Bob smiles, touched by the relentless mercy Harry has always seemed to wield, even towards those who might not deserve such acts of grace. “Harry, please. I know you are trying to protect me, but you must disregard your personal concerns to see the bigger picture. For now, the resources the High Council can offer us are unmatched, and we will need that. Our dollar store herb garden and collection of roadkill parts are not going to cut it this time, I’m afraid."
"Bob," Harry takes a step closer to the white-haired ghost, his eyes imploring, "are you completely sure this is something you want to do?"
Bob nods, his lips pressed tightly together. "It is."
Finally, with excruciating slowness, Harry eases away from the door and sinks back into his chair. Putting his face in his hands, he takes a few calming, chest-expanding breaths, and then gestures vaguely in Mai's direction.
"Okay, listen," Harry says, his voice carefully measured out to sound calmer than he likely feels. "If we’re going to do this, there will be ground rules. Bob can work with you, help you out with whatever he thinks you need, but you are not taking possession of his skull. Do you understand? Any order you give him, you will also allow him the option of refusing. I'll be with him at all times, and if at any point we think it's a good idea to leave, you will let us."
"Well, aren't we Mr. Impertinent today?" Mai growls, but rather than face Harry as she speaks to him, she instead regards Bob with an expression that carefully defies categorization, as though she is puzzling over a map written in a language she does not know.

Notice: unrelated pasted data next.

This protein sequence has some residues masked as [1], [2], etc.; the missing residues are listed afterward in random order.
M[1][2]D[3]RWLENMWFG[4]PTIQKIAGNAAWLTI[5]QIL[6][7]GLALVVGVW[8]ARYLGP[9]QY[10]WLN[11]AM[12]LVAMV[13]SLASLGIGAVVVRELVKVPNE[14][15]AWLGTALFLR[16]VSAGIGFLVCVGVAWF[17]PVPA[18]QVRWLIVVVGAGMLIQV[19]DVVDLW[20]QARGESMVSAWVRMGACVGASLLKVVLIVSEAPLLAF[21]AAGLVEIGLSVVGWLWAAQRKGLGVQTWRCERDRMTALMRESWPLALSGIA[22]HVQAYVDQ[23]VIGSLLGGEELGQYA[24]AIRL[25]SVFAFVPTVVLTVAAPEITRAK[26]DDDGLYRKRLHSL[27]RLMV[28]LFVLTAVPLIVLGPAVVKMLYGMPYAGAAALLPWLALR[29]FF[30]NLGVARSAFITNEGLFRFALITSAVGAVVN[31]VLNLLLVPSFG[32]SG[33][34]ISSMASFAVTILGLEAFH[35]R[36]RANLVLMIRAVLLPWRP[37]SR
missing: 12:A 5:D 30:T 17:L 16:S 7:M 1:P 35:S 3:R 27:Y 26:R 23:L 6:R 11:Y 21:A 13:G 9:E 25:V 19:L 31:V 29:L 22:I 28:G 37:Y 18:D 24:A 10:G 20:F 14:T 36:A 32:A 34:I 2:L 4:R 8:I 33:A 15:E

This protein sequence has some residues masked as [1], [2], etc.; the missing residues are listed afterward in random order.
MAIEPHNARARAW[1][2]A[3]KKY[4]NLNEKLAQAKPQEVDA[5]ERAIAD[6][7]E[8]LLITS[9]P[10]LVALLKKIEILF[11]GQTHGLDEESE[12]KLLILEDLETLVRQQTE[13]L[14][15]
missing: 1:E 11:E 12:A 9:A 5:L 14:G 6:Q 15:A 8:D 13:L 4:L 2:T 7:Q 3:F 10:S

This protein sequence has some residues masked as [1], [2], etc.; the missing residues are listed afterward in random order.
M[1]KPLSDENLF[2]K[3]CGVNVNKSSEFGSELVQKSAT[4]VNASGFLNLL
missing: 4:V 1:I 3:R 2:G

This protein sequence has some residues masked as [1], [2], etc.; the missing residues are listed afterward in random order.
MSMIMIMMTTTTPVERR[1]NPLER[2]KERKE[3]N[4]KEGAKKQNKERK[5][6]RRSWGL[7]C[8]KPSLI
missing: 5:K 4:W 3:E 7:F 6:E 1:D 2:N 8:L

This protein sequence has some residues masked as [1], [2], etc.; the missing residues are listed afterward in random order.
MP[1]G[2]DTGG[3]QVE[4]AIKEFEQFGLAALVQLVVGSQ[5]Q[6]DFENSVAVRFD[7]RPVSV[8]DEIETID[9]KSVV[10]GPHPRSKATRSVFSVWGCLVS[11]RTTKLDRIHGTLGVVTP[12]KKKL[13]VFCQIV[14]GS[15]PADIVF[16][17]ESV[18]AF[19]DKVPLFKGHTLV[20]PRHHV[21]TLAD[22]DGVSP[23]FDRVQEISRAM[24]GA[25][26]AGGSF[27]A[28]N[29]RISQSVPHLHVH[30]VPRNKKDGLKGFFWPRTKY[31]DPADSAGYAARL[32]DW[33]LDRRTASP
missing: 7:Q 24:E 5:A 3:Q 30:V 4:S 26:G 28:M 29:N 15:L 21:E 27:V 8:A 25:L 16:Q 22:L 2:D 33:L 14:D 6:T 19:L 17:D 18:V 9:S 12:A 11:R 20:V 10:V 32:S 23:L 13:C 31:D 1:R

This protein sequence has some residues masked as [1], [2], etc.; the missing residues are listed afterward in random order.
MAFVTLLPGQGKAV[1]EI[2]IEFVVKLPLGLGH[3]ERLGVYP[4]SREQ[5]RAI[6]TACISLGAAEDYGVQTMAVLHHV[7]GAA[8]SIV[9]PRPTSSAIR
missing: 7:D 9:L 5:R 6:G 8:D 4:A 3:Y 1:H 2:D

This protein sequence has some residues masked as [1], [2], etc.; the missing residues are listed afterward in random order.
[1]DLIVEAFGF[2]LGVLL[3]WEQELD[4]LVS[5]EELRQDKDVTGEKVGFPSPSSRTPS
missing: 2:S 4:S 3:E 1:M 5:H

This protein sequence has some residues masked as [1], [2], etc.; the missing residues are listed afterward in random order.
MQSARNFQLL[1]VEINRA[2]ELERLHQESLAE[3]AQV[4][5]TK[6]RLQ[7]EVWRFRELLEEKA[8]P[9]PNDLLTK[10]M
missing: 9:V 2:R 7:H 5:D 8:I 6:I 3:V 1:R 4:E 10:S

Bob looks right back at her, his jaw clenched and his hands folded behind his back. He hopes Harry is not the only one in the room convinced of his desire to help, and he raises his chin, trying to lend an air of confidence to his declarations as Mai steps closer to him. "If my involvement can be of any help, I will willingly offer my services."
"I can see that," Ancient Mai says, finally, "Well, that being what it is, I suppose I will accept your terms for your ghost." She nods to them both, and, after a momentary pursing of her lips, adds, as though it were part of the sentence she had just ended, “Bob.”
“Oh,” Harry says, lifting his hands with an expression of pure absurdity, “so it takes the world ending for you to acknowledge that he’s actually a person, with an actual name. I see how it is.”
Mai looks irritated, but despite the inherent threat in her eyes, Bob strangely does not feel very concerned when she spits, with venom, “You try my patience, always making light of things when you really shouldn’t be.”
“Okay, let’s just be honest for a moment here.” Harry rubs his hand over his beard stubble as Bob sinks into the space just behind Harry's chair, the ghost’s hands held primly behind his back. “How could I have kept this baby-soft complexion for as long as I have if I didn’t do that?”